The Boatman’s Call is stark, for sure, but The Bad Seeds support and nurture Cave’s writing with the barest of arrangements, keeping everything on just the right side of accessible for the listener. It takes a while to get under the skin, but it’s quite the most moving work in his discography, with more emotional power on display than all the cacophony of his more famous songs combined. Simply, it is one of the greatest heartbreak records in the rich history of rock. (LISTEN)
01. Ghosteen (2019)
Several elements went into the making of the curiously structured double-album Ghosteen – the “fever dreams” triggered by a bout of flu that Cave suffered the previous autumn; the Red Hand Files project over the last few years that brought down the barriers between fans and performer in a way that a mere social media presence simply couldn’t have done; and, of course, the horrifying death of Cave’s teenage son Arthur four years before. Announced abruptly and released within just a couple of weeks, it consisted of eight shorter tracks in the first half and two much longer ones, connected by a short spoken-word section, making up the second.
All of this made for an immensely intricate album to unpack, one which required several deep dives to fully understand, but even a cursory first inspection revealed Ghosteen to be a warmer, more detailed and considered study of grief than the raw, numbed desolation of Skeleton Tree three years ago. It’s worth bearing in mind that Ghosteen is the first album Cave composed in its entirety following his son’s tragic passing – Skeleton Tree, for all the analysis it was subjected to, had already been largely written and laid down, it must be remembered. In this way, Ghosteen is the more relevant work.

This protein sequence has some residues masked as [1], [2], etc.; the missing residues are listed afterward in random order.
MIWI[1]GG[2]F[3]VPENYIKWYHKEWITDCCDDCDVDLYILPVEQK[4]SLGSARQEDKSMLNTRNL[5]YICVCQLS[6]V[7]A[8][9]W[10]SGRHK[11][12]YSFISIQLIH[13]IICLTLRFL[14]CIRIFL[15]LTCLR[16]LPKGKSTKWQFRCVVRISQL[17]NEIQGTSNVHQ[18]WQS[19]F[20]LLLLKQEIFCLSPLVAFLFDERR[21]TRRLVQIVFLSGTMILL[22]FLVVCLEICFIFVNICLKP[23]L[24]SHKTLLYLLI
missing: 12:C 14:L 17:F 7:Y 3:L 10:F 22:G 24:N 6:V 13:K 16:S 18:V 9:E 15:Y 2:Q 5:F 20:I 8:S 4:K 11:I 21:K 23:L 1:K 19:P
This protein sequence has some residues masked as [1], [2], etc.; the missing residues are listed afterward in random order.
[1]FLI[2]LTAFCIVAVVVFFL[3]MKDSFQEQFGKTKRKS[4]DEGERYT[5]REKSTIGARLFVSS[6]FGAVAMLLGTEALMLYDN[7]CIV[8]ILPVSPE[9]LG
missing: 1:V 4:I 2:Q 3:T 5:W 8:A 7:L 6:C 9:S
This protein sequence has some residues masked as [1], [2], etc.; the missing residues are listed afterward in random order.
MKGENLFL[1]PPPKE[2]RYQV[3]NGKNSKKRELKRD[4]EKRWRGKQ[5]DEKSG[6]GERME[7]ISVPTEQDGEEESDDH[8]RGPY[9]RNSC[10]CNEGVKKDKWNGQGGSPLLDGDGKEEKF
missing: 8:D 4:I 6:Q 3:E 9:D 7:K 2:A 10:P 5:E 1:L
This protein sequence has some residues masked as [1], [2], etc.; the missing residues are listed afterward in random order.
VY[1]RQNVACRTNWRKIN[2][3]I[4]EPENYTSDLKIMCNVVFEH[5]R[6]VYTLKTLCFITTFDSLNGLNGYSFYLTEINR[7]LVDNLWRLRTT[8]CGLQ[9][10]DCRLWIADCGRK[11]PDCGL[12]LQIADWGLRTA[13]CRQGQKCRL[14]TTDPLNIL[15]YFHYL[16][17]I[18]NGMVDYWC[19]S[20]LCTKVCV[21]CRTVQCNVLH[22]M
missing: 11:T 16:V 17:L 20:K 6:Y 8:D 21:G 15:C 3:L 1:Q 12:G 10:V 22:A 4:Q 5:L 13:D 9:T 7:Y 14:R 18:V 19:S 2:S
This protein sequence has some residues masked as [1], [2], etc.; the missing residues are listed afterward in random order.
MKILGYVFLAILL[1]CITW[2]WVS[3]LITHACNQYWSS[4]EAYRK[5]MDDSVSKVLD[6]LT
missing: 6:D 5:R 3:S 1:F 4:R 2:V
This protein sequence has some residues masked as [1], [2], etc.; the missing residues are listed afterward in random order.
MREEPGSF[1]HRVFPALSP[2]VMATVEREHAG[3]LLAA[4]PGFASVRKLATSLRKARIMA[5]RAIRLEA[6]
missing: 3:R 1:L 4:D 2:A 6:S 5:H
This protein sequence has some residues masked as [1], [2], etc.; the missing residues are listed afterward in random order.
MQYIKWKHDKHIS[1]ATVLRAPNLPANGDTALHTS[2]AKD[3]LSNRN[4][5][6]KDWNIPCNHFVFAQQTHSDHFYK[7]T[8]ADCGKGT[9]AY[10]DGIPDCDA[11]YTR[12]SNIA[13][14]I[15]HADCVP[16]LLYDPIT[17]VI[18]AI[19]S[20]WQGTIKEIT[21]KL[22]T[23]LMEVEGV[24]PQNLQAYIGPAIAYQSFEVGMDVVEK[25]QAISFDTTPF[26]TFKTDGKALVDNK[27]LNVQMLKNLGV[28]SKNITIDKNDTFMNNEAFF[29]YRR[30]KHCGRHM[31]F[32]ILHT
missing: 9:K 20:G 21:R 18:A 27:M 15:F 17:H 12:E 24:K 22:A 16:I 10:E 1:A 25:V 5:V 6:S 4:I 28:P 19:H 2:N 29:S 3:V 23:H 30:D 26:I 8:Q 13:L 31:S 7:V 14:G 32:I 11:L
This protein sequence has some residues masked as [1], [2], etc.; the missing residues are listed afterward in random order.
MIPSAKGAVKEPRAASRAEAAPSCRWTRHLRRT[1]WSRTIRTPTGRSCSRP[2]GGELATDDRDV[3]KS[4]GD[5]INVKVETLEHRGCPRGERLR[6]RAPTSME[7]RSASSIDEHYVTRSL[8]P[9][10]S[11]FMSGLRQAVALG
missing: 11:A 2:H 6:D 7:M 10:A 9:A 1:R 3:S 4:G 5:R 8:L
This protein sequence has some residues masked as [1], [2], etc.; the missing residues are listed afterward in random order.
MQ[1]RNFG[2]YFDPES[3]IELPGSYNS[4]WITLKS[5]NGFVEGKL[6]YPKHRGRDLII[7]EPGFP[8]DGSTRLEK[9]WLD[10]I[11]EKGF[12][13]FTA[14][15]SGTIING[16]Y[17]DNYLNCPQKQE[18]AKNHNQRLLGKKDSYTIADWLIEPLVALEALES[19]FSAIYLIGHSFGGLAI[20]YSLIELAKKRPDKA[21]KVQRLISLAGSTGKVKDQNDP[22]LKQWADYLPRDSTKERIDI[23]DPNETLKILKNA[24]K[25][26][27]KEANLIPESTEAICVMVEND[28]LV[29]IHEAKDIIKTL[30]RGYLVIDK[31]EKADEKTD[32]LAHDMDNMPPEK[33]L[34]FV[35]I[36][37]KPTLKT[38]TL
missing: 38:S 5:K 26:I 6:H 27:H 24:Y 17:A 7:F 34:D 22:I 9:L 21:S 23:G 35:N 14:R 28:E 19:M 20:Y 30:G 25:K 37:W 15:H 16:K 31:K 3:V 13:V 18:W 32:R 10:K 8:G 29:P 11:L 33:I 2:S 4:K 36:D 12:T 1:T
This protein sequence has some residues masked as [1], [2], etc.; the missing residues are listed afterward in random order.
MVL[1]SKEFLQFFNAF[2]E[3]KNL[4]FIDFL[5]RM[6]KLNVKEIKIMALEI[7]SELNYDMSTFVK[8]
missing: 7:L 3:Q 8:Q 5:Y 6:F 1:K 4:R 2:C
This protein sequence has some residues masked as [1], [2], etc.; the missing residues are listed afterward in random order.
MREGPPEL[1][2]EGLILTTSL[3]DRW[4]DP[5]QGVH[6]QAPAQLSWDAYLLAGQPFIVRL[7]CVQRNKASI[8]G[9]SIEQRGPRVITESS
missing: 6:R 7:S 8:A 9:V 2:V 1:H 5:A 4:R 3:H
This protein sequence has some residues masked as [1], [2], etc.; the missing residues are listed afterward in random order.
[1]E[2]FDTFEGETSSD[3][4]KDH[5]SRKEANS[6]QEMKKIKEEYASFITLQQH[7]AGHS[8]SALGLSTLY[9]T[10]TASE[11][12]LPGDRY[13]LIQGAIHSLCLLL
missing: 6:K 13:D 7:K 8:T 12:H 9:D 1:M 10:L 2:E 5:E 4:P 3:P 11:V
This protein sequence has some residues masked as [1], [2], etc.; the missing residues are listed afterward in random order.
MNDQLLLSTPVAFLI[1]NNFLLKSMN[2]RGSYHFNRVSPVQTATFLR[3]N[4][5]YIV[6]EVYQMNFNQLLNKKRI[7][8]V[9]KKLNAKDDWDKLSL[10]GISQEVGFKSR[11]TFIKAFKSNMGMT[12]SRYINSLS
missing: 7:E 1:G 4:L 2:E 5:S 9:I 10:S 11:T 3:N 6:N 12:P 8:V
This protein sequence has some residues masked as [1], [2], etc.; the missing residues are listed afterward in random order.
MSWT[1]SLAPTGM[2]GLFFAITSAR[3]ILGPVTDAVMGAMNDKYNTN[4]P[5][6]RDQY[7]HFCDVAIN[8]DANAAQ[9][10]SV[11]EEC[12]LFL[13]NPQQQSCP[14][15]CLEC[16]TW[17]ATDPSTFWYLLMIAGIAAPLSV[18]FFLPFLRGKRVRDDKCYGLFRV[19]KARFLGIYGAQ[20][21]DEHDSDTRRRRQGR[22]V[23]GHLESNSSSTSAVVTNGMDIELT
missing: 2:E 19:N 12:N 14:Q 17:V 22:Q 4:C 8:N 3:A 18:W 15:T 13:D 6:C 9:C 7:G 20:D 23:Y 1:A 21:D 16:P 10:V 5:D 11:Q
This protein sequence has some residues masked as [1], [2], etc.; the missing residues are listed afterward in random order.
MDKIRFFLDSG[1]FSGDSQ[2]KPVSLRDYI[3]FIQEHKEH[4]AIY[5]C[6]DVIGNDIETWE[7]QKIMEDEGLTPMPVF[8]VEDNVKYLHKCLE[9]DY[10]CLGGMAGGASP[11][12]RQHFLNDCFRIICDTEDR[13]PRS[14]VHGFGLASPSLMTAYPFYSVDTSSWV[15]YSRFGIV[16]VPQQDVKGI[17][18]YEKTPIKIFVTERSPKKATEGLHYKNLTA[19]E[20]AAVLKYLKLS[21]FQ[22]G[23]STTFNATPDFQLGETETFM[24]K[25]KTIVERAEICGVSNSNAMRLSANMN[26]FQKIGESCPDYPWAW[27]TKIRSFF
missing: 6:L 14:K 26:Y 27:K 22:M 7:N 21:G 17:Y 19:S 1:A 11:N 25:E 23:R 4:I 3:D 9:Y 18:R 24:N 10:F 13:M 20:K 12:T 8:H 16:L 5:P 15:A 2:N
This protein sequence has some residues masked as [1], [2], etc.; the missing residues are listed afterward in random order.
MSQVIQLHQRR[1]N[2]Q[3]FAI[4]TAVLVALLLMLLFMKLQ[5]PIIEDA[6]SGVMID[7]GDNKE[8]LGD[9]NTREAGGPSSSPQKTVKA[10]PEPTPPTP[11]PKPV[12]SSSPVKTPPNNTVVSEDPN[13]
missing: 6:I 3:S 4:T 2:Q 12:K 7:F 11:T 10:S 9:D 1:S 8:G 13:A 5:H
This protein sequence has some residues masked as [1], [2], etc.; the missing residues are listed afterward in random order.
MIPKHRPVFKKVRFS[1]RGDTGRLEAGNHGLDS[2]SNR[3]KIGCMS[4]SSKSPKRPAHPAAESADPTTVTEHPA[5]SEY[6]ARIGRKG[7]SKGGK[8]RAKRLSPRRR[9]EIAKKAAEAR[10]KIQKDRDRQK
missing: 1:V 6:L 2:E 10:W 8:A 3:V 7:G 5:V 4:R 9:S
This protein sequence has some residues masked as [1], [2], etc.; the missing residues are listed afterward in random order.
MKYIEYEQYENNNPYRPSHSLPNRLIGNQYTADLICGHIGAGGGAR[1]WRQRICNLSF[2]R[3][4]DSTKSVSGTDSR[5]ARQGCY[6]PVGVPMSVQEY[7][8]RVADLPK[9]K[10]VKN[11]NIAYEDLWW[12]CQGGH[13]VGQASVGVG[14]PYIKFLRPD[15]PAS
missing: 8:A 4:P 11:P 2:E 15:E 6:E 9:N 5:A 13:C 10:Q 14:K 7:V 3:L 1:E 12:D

Thematically, as well as a vulnerable and open exploration of mourning and recovery, the album is a personal quest for meaning, about discovery of one’s place and purpose in the universe, and what it means to make an emotional and sincere connection in a world that sees individuals more atomised and alienated than at any point in human history. While it was centred primarily around Cave’s lyrics, the musical backdrop in which they’re contextualised was equally central to Ghosteen’s mood of solace and understanding. Warren Ellis’ gauzy analogue synthesisers provide an otherworldly, sometimes difficult but entirely fitting backdrop for Cave’s streams of dream logic and repeated references to love, loss and uneasy resolution.
The themes of Cave’s personal experience are obvious and littered throughout the record, despite never being stated explicitly – he’s far too clever a lyricist for that. Instead, there are signpost lyrics like “I am beside you / look for me” and “sometimes it’s better not to say anything”, and repetitions of phrases like “peace” and “return” that are both universally applicable for any listener but which can only be about one thing, if you know the context. Expressed with an exquisite and profound humanity, of the kind that pop music is usually extremely ill-suited to communicate, Ghosteen was a quite staggering artistic achievement, and the most beautiful music that Nick Cave has ever made. The passage of time will see it treated as one of the very greatest artistic achievements in field of popular music. (LISTEN)
Tags: Barry Adamson, Blixa Bargeld, Ed Biggs, from worst to best, George Vjestica, Hugo Race, Jim Sclavunos, Martyn P. Casey, Mick Harvey, Nick Cave, Nick Cave & The Bad Seeds, Roland Wolf, Thomas Wydler, Warren Ellis